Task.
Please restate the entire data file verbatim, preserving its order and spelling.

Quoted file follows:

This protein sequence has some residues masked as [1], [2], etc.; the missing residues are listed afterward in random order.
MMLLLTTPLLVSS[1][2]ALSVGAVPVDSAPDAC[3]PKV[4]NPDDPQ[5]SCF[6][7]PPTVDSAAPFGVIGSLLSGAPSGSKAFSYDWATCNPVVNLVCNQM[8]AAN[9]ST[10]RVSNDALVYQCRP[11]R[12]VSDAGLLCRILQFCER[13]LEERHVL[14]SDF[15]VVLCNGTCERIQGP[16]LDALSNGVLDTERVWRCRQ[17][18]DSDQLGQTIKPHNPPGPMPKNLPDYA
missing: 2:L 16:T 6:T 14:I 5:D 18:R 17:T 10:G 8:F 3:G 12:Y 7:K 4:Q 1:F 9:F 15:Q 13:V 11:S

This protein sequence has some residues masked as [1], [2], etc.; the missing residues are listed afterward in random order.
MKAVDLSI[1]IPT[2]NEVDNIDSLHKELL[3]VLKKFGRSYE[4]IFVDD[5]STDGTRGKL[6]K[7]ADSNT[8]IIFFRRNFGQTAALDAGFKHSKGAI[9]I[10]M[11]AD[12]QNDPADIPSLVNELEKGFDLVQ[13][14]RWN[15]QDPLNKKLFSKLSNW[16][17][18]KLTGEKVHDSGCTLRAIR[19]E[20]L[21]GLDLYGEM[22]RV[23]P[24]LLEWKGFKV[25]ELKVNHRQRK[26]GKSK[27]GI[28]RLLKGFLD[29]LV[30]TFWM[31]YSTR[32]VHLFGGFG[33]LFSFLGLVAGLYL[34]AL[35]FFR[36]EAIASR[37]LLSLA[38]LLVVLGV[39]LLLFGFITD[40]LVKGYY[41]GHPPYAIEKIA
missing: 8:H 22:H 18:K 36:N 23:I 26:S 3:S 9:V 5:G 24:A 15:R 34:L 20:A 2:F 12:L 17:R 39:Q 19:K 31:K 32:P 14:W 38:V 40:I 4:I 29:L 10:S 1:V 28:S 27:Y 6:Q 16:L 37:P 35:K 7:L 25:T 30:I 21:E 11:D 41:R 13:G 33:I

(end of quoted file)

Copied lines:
This protein sequence has some residues masked as [1], [2], etc.; the missing residues are listed afterward in random order.
MMLLLTTPLLVSS[1][2]ALSVGAVPVDSAPDAC[3]PKV[4]NPDDPQ[5]SCF[6][7]PPTVDSAAPFGVIGSLLSGAPSGSKAFSYDWATCNPVVNLVCNQM[8]AAN[9]ST[10]RVSNDALVYQCRP[11]R[12]VSDAGLLCRILQFCER[13]LEERHVL[14]SDF[15]VVLCNGTCERIQGP[16]LDALSNGVLDTERVWRCRQ[17][18]DSDQLGQTIKPHNPPGPMPKNLPDYA
missing: 2:L 16:T 6:T 14:I 5:D 18:R 17:T 10:G 8:F 3:G 12:Y 7:K 4:Q 1:F 9:F 15:Q 13:V 11:S

This protein sequence has some residues masked as [1], [2], etc.; the missing residues are listed afterward in random order.
MKAVDLSI[1]IPT[2]NEVDNIDSLHKELL[3]VLKKFGRSYE[4]IFVDD[5]STDGTRGKL[6]K[7]ADSNT[8]IIFFRRNFGQTAALDAGFKHSKGAI[9]I[10]M[11]AD[12]QNDPADIPSLVNELEKGFDLVQ[13][14]RWN[15]QDPLNKKLFSKLSNW[16][17][18]KLTGEKVHDSGCTLRAIR[19]E[20]L[21]GLDLYGEM[22]RV[23]P[24]LLEWKGFKV[25]ELKVNHRQRK[26]GKSK[27]GI[28]RLLKGFLD[29]LV[30]TFWM[31]YSTR[32]VHLFGGFG[33]LFSFLGLVAGLYL[34]AL[35]FFR[36]EAIASR[37]LLSLA[38]LLVVLGV[39]LLLFGFITD[40]LVKGYY[41]GHPPYAIEKIA
missing: 8:H 22:H 18:K 36:N 23:I 26:S 3:S 9:V 5:G 24:A 15:R 34:L 20:A 2:F 12:L 17:R 39:Q 19:K 31:K 32:P 14:W 38:V 40:I 4:I 29:L 10:S 1:V 28:S 27:Y 6:Q 16:L 37:P 35:K 7:L 25:T 30:I 21:E 11:D 41:R 13:G 33:I